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  1. #1
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    May 2016
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    Does this career field suffer from agism like other industries?

    I am 50 now. Been a aircraft mechanic in the service. Worked as a auto mechanic. Jumped fields again working in IT. But that industry is all young workers and I am not young any more. I did take a pre-apprentice refrigeration 3 month class a few years back and applied to 50 companies. never once got a call for a job interview. Perhaps the per-apprentice program was to "pre" mature? I am a us citizen resizing in Canada but about to leave and return into the Seattle Region. I met two refrigeration mechanic who said you can earn up to 55 dollars a hour as a journeymen. That is a good wage even for hyper expensive Vancouver BC.

    I will be residing in my home town of Tacoma / Gig Harbor. I want to know should I pursue refrigeration at my age? I met two refrigeration mechanics and they said "yea you can earn 100k a year...buts hard!" was not sure if he was refering to the trade to the job in general

    Waiting your feed back.

  2. #2
    Join Date
    May 2012
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    Re: Does this career field suffer from agism like other industries?


    I would say that refrigeration in it's self is not ageist and for
    the most part, jobs are there for the right people.

    What I would say though, the industry may be ageist
    to somebody who is not specialised in the trade and
    has no formal qualification or background in it.

    Refrigeration is hard to get into. Ask 100 teenagers what
    they want to do for a career and none will know about
    refrigeration?? People get into it by accident or more than
    likely because they know friends and family in the trade
    and they get them a foot in the door.

    Somebody in their late 20's or early 30's would struggle
    to get into the industry without formal qualifications
    and experience, so don't be surprised if somebody
    in their 50's might struggle.

    Right person, right place is what normally does it.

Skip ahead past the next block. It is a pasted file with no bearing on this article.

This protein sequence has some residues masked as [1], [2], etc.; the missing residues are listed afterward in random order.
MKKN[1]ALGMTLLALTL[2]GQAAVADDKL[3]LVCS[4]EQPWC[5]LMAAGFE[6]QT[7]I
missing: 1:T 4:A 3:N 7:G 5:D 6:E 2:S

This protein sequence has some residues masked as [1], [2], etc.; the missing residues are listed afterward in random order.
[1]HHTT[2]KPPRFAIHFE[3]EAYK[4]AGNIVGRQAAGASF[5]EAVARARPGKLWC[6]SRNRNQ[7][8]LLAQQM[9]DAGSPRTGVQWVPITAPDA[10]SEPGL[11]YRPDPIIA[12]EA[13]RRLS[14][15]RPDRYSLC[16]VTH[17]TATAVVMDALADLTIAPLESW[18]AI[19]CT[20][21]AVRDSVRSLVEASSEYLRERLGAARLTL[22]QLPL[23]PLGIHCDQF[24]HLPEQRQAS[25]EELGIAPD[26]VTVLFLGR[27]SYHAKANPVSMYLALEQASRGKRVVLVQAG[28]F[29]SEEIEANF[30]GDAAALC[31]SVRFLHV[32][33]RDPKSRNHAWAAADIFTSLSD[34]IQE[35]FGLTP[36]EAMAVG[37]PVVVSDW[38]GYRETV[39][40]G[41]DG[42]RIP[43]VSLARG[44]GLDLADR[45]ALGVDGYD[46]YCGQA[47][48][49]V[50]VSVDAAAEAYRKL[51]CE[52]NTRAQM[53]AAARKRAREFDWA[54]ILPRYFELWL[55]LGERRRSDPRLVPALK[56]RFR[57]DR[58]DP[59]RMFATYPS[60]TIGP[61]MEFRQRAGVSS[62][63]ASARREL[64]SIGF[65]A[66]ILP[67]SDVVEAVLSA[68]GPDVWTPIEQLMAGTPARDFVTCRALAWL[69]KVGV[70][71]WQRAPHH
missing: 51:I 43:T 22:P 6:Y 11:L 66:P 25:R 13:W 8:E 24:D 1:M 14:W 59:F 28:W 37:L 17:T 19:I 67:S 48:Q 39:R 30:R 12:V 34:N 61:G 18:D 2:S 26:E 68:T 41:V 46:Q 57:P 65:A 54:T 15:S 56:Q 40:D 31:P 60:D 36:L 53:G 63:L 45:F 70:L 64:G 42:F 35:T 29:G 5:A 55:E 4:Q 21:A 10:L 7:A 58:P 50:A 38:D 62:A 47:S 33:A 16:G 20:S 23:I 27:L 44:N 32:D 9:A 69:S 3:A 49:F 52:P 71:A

Last edited by Rob White; 26-05-2016 at 04:32 PM.
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  3. #3
    Join Date
    May 2007
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    Re: Does this career field suffer from agism like other industries?

    When have settled into new home , approach companies and offer your services free of charge and tag along as a trade assistant for a week or so, to see if its what you expect of the job, try commercial service companies for a variety of work.

  4. #4
    Join Date
    Jun 2011
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    Re: Does this career field suffer from agism like other industries?


    In a cruel twist of fate, a trade qualified fridgie would otherwise have better than average career prospects & opportunities, there is a nationally recognised skills shortage.. (or at least here in oz)
    Mankind does not know why Coffee make us poop..

  5. #5
    hookster's Avatar
    hookster is offline Veteran Poster I am starting to push the Mods: of RE
    Join Date
    Apr 2007
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    Re: Does this career field suffer from agism like other industries?

    There is no ageism in an industry rather people with ageist views reflecting badly in an industry.
    Looking around our industry in the UK, I see a lot of mature engineers and very few young starters.

    Unfortunately the schooling has been geared to promote alternative career fields for years and wages were driven down for skilled tradesman.

    When I look at what the colleges are training into the market place currently we see a mix of older students training for career changes and a lot of young guys who failed/scraped by through their education and now are moving into a very technical field.This is why you get a lot of 'split bashes' and very poor service levels.

    Mid career trainees are always most preferential to employers as they see them as long career with the spikey bits of youth rounded off. Though older trainees can bring a wealth of life skills to their new career choice as long as they show the willing to learn and can show this in an interview, I doubt any prospective employer would discriminate just on age alone, what with the current skills gap.

    I would like personally to see our industry training standards raised to a level beyond a 1 week F-gas course allowing people to call themselves Fridge engineers. Our industry is very scientific and requires mathematics, electrical, mechanical skills and throw in the customer services ability, sales, commercial awareness. Convince someone you have these abilities or willing to learn them and you will be employed no matter your age, religion, colour or creed.
    I love the smell of Ammonia in the morning!

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